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Hungary is growing because it is safe

The Prime Minister highlighted in the context of the coming parliamentary elections that the country is facing an important decision, as “projects and developments are only implemented in a country which is safe, which has a secure legal system, where political conditions are predictable, and where the steering wheel is not jerked from right to left”, he argued.

He also said that investments are only implemented in countries where “physical security is available as well”, meaning that there is no threat of terrorism, and public security is not facing major challenges. There will be no immigration in Hungary, Hungary will not become an immigrant country, there will be no acts of terrorism. Large investors can continue to come here, also from abroad, and Hungarian large investors are likewise encouraged to continue their developments, the Prime Minister stressed.

Photo: Gergely Botár

He also confirmed that if they win the April elections, there will be a 4 per cent annual economic growth during the next term of four years as well. In his view, despite the election campaign, no one doubts that Hungary has come a long way in the past few years, and will continue to do so also in the years ahead.

In his speech Mr Orbán described Mol as the number one national company in Hungary, and said that with the inauguration of this plant, Tiszaújváros has taken another step towards becoming Central Europe’s most significant chemical industry centre. In his words, “in Central Europe the future is written in Hungarian”.

Praising Mol, he highlighted that from a national point of view the investments of Mol are the most important. “We like Mol, mainly because it is ours: this is a Hungarian, national company (…), and because we see the hard work of the Hungarian people in it”, he said, adding that Mol is the embodiment of Hungarian work, ambition, enterprise and work discipline.

Photo: Gergely Botár

Mr Orbán mentioned five reasons why he regards Mol as the number one national company: the company provides jobs for 8,000 people in Hungary; it is a significant business actor also by Central European standards; without Mol there is no energy security in the country; it is strong enough to attract large international companies here; and it pays large amounts of money into the Hungarian budget in the form of taxes. “We would like the entire Hungarian economy to be like Mol: big, modern, strong, competitive and Hungarian”, the Prime Minister said.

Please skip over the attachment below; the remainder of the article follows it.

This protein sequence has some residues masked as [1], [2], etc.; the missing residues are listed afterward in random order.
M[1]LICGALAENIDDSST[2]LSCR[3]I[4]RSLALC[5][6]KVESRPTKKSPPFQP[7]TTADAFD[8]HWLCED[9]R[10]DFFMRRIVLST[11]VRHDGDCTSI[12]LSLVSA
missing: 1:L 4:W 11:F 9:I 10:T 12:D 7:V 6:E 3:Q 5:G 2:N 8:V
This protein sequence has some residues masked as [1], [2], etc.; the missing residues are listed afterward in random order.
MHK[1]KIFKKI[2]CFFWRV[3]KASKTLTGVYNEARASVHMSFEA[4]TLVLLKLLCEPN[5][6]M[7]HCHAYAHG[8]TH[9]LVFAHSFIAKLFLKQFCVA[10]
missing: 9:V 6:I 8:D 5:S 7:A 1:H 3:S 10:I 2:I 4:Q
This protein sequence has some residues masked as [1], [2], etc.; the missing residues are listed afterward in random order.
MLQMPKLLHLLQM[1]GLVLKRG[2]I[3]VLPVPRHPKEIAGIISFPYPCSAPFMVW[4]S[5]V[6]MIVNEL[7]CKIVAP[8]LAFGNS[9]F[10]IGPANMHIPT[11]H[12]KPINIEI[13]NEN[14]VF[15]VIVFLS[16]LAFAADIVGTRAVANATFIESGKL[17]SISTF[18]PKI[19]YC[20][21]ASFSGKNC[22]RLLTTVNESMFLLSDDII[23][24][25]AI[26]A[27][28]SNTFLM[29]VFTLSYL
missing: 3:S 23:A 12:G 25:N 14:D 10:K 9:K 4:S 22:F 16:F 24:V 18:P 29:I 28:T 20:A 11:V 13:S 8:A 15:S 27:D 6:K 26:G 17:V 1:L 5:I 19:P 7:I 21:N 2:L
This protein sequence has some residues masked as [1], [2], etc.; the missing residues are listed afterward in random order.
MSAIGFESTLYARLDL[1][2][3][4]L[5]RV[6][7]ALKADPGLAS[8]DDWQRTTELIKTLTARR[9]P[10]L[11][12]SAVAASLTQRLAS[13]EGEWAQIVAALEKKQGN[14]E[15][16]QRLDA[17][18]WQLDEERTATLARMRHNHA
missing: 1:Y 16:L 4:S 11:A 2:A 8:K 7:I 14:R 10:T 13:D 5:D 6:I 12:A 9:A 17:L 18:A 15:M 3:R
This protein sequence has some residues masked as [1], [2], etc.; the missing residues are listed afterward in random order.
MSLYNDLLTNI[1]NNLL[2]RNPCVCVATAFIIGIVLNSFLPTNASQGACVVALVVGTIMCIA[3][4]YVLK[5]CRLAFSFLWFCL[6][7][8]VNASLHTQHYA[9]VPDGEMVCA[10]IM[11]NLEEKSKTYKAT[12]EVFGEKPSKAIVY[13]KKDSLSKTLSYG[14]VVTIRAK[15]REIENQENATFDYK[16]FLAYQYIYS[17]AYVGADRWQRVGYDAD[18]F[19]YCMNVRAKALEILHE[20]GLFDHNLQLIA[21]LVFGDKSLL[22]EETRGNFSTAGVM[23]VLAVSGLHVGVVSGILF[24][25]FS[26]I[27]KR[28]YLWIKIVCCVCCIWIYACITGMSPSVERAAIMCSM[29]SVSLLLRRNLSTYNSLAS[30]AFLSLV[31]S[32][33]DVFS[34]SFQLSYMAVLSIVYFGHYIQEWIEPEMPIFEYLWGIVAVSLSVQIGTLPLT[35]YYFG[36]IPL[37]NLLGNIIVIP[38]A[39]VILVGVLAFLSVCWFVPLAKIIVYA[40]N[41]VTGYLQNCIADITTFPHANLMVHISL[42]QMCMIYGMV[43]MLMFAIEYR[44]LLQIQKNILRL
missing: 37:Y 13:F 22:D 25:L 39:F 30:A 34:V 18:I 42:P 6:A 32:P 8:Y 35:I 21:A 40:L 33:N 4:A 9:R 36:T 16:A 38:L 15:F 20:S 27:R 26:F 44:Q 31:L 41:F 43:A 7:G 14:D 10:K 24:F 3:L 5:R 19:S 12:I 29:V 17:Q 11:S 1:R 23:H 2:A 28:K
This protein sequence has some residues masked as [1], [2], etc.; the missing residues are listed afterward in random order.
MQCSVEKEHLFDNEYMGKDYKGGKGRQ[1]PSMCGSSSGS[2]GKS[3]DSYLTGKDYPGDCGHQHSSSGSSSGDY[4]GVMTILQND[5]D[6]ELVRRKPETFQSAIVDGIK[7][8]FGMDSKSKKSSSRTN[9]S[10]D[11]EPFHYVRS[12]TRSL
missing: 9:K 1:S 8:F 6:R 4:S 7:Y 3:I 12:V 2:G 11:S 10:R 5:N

In his view, the Hungarian economy will be in a state of balance if, in addition to international companies, large Hungarian companies also emerge and gain in strength. “This is the path for the future: the joint investment and development of a large Hungarian company that is a major player in Central Europe and is recognised in the whole of Europe and of an even bigger international company. We would like to see as many of these as possible in the future”, he said about the joint enterprise of Mol and the Japanese JSR.

Photo: Gergely Botár

The Prime Minister also thanked Japan as Japanese companies provide jobs for 25,000 people in Hungary. Regarding the Tiszaújváros synthetic rubber factory, he said that if Mol wishes to implement projects similar to this one in the future, they can rely on the government.

He observed regarding the investments worth HUF 1,300 billion planned by Mol up to 2030 that this sum is higher than the investments of Mercedes and Audi in Hungary combined.

Photo: Gergely Botár

The Prime Minister also spoke about the re-acquisition from Russian investors of Mol stocks a few years ago, highlighting that they finally bought back the Mol share package – after keen negotiations, “expending a great deal of blood, sweat and tears”, “and eventually returning from Moscow praising the Lord” – from Russian President Vladimir Putin re-elected on Sunday “who is most certainly not on the weak international lads’ team”. “If we had not been able to buy the Mol share package back at the time, we would hardly have been able to team up on projects like this (like the one in Tiszaújváros) from Hungarian taxpayers’ money”, Mr Orbán pointed out.